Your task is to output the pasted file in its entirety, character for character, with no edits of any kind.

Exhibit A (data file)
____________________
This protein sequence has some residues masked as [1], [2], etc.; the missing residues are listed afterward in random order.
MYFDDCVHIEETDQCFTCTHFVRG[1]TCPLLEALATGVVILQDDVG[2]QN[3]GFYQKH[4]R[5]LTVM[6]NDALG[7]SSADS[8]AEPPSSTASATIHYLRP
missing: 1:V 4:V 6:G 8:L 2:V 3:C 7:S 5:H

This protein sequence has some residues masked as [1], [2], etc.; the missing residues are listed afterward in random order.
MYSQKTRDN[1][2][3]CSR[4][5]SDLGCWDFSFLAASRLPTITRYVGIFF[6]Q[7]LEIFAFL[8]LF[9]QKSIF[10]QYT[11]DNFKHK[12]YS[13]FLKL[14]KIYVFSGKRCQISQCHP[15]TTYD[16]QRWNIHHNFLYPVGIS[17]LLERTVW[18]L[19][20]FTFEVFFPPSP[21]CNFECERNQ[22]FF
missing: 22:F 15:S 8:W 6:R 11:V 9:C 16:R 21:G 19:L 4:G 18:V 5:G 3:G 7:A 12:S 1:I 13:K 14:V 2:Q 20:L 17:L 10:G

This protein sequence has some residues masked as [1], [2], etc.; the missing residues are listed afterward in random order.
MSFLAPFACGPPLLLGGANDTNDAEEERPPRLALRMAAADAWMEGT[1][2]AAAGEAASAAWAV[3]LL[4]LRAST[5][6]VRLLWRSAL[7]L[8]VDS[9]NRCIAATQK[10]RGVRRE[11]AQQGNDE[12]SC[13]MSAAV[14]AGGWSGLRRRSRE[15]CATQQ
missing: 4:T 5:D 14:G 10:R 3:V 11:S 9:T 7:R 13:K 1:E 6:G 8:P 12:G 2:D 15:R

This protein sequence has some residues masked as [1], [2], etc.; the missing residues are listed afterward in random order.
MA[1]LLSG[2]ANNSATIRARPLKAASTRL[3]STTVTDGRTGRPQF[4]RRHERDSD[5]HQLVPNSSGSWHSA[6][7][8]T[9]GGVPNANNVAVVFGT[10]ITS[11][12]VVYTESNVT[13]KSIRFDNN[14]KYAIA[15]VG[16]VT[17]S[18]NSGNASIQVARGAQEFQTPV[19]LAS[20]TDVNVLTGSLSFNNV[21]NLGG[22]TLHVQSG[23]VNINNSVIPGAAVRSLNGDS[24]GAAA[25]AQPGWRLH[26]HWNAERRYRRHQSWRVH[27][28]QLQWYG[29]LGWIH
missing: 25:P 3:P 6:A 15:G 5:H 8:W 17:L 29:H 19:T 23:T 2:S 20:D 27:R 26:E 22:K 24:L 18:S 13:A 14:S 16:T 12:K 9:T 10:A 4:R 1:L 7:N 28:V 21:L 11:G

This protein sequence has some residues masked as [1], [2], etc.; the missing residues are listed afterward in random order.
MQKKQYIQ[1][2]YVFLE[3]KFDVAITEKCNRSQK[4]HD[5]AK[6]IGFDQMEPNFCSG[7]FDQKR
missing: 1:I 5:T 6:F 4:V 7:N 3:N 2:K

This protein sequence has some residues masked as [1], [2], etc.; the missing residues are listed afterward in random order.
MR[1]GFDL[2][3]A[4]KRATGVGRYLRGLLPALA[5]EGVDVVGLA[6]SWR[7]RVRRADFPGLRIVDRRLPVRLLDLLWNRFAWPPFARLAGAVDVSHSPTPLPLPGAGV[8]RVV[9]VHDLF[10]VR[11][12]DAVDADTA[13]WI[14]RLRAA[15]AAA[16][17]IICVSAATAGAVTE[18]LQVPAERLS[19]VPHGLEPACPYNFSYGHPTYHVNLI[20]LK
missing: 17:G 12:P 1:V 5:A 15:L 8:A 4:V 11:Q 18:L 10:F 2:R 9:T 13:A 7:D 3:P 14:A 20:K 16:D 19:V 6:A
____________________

This protein sequence has some residues masked as [1], [2], etc.; the missing residues are listed afterward in random order.
MYFDDCVHIEETDQCFTCTHFVRG[1]TCPLLEALATGVVILQDDVG[2]QN[3]GFYQKH[4]R[5]LTVM[6]NDALG[7]SSADS[8]AEPPSSTASATIHYLRP
missing: 1:V 4:V 6:G 8:L 2:V 3:C 7:S 5:H

This protein sequence has some residues masked as [1], [2], etc.; the missing residues are listed afterward in random order.
MYSQKTRDN[1][2][3]CSR[4][5]SDLGCWDFSFLAASRLPTITRYVGIFF[6]Q[7]LEIFAFL[8]LF[9]QKSIF[10]QYT[11]DNFKHK[12]YS[13]FLKL[14]KIYVFSGKRCQISQCHP[15]TTYD[16]QRWNIHHNFLYPVGIS[17]LLERTVW[18]L[19][20]FTFEVFFPPSP[21]CNFECERNQ[22]FF
missing: 22:F 15:S 8:W 6:R 11:V 9:C 16:R 21:G 19:L 4:G 18:V 5:G 3:G 7:A 12:S 1:I 13:K 14:V 2:Q 20:L 17:L 10:G

This protein sequence has some residues masked as [1], [2], etc.; the missing residues are listed afterward in random order.
MSFLAPFACGPPLLLGGANDTNDAEEERPPRLALRMAAADAWMEGT[1][2]AAAGEAASAAWAV[3]LL[4]LRAST[5][6]VRLLWRSAL[7]L[8]VDS[9]NRCIAATQK[10]RGVRRE[11]AQQGNDE[12]SC[13]MSAAV[14]AGGWSGLRRRSRE[15]CATQQ
missing: 4:T 5:D 14:G 10:R 3:V 11:S 9:T 7:R 13:K 1:E 6:G 8:P 12:G 2:D 15:R

This protein sequence has some residues masked as [1], [2], etc.; the missing residues are listed afterward in random order.
MA[1]LLSG[2]ANNSATIRARPLKAASTRL[3]STTVTDGRTGRPQF[4]RRHERDSD[5]HQLVPNSSGSWHSA[6][7][8]T[9]GGVPNANNVAVVFGT[10]ITS[11][12]VVYTESNVT[13]KSIRFDNN[14]KYAIA[15]VG[16]VT[17]S[18]NSGNASIQVARGAQEFQTPV[19]LAS[20]TDVNVLTGSLSFNNV[21]NLGG[22]TLHVQSG[23]VNINNSVIPGAAVRSLNGDS[24]GAAA[25]AQPGWRLH[26]HWNAERRYRRHQSWRVH[27][28]QLQWYG[29]LGWIH
missing: 25:P 3:P 6:A 15:G 5:H 8:W 17:L 29:H 19:T 23:T 2:S 20:D 27:R 26:E 22:K 24:L 18:S 13:A 14:S 16:T 12:K 9:T 10:A 4:R 1:L 7:N 28:V 21:L 11:G

This protein sequence has some residues masked as [1], [2], etc.; the missing residues are listed afterward in random order.
MQKKQYIQ[1][2]YVFLE[3]KFDVAITEKCNRSQK[4]HD[5]AK[6]IGFDQMEPNFCSG[7]FDQKR
missing: 1:I 5:T 6:F 4:V 7:N 3:N 2:K

This protein sequence has some residues masked as [1], [2], etc.; the missing residues are listed afterward in random order.
MR[1]GFDL[2][3]A[4]KRATGVGRYLRGLLPALA[5]EGVDVVGLA[6]SWR[7]RVRRADFPGLRIVDRRLPVRLLDLLWNRFAWPPFARLAGAVDVSHSPTPLPLPGAGV[8]RVV[9]VHDLF[10]VR[11][12]DAVDADTA[13]WI[14]RLRAA[15]AAA[16][17]IICVSAATAGAVTE[18]LQVPAERLS[19]VPHGLEPACPYNFSYGHPTYHVNLI[20]LK
missing: 17:G 12:P 1:V 5:A 15:L 8:A 4:V 11:Q 18:L 10:F 2:R 9:T 13:A 7:D 3:P 14:A 20:K 16:D 19:V 6:A